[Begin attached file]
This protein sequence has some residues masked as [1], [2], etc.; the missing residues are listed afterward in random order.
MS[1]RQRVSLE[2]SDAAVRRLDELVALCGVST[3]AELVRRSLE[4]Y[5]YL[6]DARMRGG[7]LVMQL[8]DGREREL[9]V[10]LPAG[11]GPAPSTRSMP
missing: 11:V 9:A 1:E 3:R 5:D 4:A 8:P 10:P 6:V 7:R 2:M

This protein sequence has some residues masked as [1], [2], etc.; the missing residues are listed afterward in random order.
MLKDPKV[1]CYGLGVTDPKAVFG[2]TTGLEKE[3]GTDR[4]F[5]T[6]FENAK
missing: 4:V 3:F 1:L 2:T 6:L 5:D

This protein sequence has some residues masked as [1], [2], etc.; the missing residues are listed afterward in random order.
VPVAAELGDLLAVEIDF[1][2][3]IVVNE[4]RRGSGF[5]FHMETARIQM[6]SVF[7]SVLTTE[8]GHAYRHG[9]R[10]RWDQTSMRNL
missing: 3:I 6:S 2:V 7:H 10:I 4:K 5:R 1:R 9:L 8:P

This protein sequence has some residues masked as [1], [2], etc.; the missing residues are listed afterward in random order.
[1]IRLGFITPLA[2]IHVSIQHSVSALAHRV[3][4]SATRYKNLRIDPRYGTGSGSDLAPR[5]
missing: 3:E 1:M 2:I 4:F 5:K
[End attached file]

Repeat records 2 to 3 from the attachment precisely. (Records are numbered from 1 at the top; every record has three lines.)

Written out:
This protein sequence has some residues masked as [1], [2], etc.; the missing residues are listed afterward in random order.
MLKDPKV[1]CYGLGVTDPKAVFG[2]TTGLEKE[3]GTDR[4]F[5]T[6]FENAK
missing: 4:V 3:F 1:L 2:T 6:L 5:D

This protein sequence has some residues masked as [1], [2], etc.; the missing residues are listed afterward in random order.
VPVAAELGDLLAVEIDF[1][2][3]IVVNE[4]RRGSGF[5]FHMETARIQM[6]SVF[7]SVLTTE[8]GHAYRHG[9]R[10]RWDQTSMRNL
missing: 3:I 6:S 2:V 7:H 10:I 4:K 5:R 1:R 9:L 8:P